Building Financial Wellness

“The ability to meet all financial needs, today and over time; feel secure in the financial future; absorb a financial shock; and have the financial freedom to make choices to enjoy life.” It sounds beautiful doesn’t it? This is how the Consumer Financial Protection Bureau defines Financial Wellness. For some this may sound like a fantasy, but in reality, there are steps you can actively take to make this dream come true. Here are some tips on how to implement 5 key elements to create a positive impact on your financial wellness!

Budget. Budget. Budget. Budget. Budget. Did I say budget? You need to start by taking inventory. Use our expense tracker to start figuring out what you already spend money on. Then, using your own or the ACC student money management office’s budget template, evaluate your expenses and income to prioritize your necessities.

Build an emergency fund. Work it into your budget as an expense and save $500, $1000 or 3 to 6 months worth of expenses for any financial emergencies. Working up to these amounts doesn’t have to be immediate, but adding a set amount regularly to a savings account that’s based on your budget can go a long way.

Ideally as a college student, you should try not to accumulate too much debt. If you have some, making sure that you make the minimum payments is essential. You can see how long it will take you to pay off debt using this PowerPay tool. If you need immediate financial help, you can apply for the CRRSA Act (Coronavirus Response and Relief Supplemental Appropriations Act) offered by ACC. Being financially well also means that you don’t have to rely on credit cards to pay off any daily expenditures, which ties back into making sure you have a sound budget.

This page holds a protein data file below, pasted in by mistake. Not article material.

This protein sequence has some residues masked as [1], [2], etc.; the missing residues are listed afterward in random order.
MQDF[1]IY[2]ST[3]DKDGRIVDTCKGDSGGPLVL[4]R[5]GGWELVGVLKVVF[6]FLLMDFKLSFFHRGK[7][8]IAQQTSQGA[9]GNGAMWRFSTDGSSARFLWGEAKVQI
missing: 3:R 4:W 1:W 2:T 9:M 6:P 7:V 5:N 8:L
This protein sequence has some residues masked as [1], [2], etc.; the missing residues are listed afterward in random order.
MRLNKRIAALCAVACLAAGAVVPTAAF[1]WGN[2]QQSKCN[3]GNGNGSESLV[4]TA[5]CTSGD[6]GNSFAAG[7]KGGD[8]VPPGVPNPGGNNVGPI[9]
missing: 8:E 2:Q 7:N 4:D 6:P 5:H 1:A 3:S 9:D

It’s never too early to start saving for retirement. If your job offers a 401k, be sure to contribute (usually 6% of your salary) so that you get maximum employer contribution to it. It also has the advantage of decreasing your taxable income since it is taken out before taxes but since it is tax deferred, you will have to pay taxes when it is distributed. If you expect to move to a higher tax bracket later, you may also consider a Roth 401k. Unlike a traditional 401k, a Roth IRA is filled with post tax money. However, withdrawals are tax free after the age of 59 ½. You may even withdraw contributions without taxes and penalties so it may even be used as an emergency fund (although having a dedicated emergency fund is better).

Make sure you have a goal in mind. There’s a reason that you’re delaying instant gratification. Having a goal gives you a purpose for your money. Maybe it’s to secure your retirement, buy a home, or pay for school. Either way, be sure to regularly check your progress towards your goals to help you stay on track.

Everyone’s path to seeking financial wellness will look different. What’s important is to do what works best for you! If you feel like you don’t know where to start, we encourage you to reach out to a financial coach at Mosaic, ACC’s partner for free virtual financial planning. It’s free and they can help you kickstart your journey to finding your version of financial wellness. 

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